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Asare Koranteng V. Opanin Kwame Ayim & Anor (1953) LJR-WACA

Asare Koranteng V. Opanin Kwame Ayim & Anor (1953)

LawGlobal Hub Judgment Report – West African Court of Appeal

Appeals in Civil Cases—Land Court affirming Native Court—Land Court refusing special leave to appeal further—West African Court of Appeal Ordinance (Cap. 5), sections 3 and 4 (1)—Courts Ordinance (Cap. 4), sections 20A and 20C.


Section 3 of the W.A.C.A. Ordinance relates to appeals from a Divisional Court sitting in its original jurisdiction and is irrelevant here. Section 4 provides that “An appeal shall lie . . . from the decision of a Divisional Court on appeal from … a Native Court . . . subject to the following provisions:—
“(1) Where the Divisional Court has affirmed the Native Court the appeal shall lie only by special leave of the Divisional Court; etc.”

Section 20A of theCourts Ordinance creates the Lands Division of the Supreme Court with its Land Court, to which are applied by sub-section (3) all provisions relating to a Divisional Court in the exercise of its civil jurisdiction; and section 20C enables an appeal from the Land Court exercising its original or any appellate jurisdiction “in like manner and subject to the like conditions as if the appeal were an appeal to the West African Court of Appeal from a Divisional Court.”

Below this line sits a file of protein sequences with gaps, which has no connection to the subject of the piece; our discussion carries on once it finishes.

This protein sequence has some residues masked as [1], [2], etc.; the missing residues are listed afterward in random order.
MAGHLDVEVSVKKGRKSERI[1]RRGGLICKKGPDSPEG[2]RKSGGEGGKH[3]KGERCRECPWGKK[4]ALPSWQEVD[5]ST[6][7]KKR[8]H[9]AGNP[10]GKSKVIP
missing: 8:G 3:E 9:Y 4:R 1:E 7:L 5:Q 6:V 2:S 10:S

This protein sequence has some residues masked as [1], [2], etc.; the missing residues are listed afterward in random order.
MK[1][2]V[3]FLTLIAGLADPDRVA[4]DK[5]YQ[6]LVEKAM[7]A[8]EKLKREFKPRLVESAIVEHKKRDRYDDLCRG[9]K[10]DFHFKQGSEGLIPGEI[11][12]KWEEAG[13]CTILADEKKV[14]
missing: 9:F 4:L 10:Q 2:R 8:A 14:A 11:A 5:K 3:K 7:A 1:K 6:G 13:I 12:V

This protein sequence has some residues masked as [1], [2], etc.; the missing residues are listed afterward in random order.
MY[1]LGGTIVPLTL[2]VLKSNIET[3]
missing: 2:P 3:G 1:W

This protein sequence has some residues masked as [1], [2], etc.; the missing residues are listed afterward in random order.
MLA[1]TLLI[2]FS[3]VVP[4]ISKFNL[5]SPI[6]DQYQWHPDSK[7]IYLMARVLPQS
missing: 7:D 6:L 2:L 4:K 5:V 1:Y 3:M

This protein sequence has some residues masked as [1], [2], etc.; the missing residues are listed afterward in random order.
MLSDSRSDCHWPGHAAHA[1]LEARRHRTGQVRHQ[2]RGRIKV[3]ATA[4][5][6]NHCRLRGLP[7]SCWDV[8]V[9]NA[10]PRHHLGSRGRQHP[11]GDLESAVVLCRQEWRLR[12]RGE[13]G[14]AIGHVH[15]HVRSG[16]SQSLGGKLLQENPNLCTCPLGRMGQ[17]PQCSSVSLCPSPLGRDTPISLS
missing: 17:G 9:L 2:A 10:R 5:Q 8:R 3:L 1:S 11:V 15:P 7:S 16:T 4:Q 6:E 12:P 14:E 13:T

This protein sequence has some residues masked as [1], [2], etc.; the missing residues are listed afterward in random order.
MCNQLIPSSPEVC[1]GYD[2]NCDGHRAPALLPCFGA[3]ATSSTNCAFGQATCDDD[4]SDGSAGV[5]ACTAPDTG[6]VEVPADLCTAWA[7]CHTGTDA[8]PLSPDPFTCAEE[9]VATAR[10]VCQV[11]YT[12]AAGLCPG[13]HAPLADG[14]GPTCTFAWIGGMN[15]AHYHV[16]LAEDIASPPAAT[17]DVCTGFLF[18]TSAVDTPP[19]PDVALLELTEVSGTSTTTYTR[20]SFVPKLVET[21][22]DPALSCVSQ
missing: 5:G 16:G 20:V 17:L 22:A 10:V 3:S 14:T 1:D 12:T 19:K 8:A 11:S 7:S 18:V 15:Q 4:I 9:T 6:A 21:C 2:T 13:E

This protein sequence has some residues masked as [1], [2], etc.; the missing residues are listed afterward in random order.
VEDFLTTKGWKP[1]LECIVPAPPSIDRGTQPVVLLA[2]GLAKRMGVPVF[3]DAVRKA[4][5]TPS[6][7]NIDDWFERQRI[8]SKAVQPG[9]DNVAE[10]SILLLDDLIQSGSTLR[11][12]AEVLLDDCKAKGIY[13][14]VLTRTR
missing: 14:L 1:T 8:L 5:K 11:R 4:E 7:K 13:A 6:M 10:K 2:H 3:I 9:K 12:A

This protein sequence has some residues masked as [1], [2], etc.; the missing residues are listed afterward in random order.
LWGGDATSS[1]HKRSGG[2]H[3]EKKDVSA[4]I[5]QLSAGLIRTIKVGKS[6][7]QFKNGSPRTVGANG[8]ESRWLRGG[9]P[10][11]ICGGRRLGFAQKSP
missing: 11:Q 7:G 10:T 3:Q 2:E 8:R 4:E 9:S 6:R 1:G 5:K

The Land Court having affirmed the judgment of the Native Court, the defendant applied to the Land Court for special leave to appeal to W.A.C.A., and on being refused applied to W.A.C.A. itself for special leave to appeal.


The right to appeal is statutory: in this case it is governed by section 4 of the West African Court of Appeal Ordinance, and no right is conferred to apply to the Court of Appeal when the Land Court refuses the special leave required under paragraph (1) of section 4.

See also  Rex V. Walter Oko Minimah (1940) LJR-WACA

Motion dismissed.

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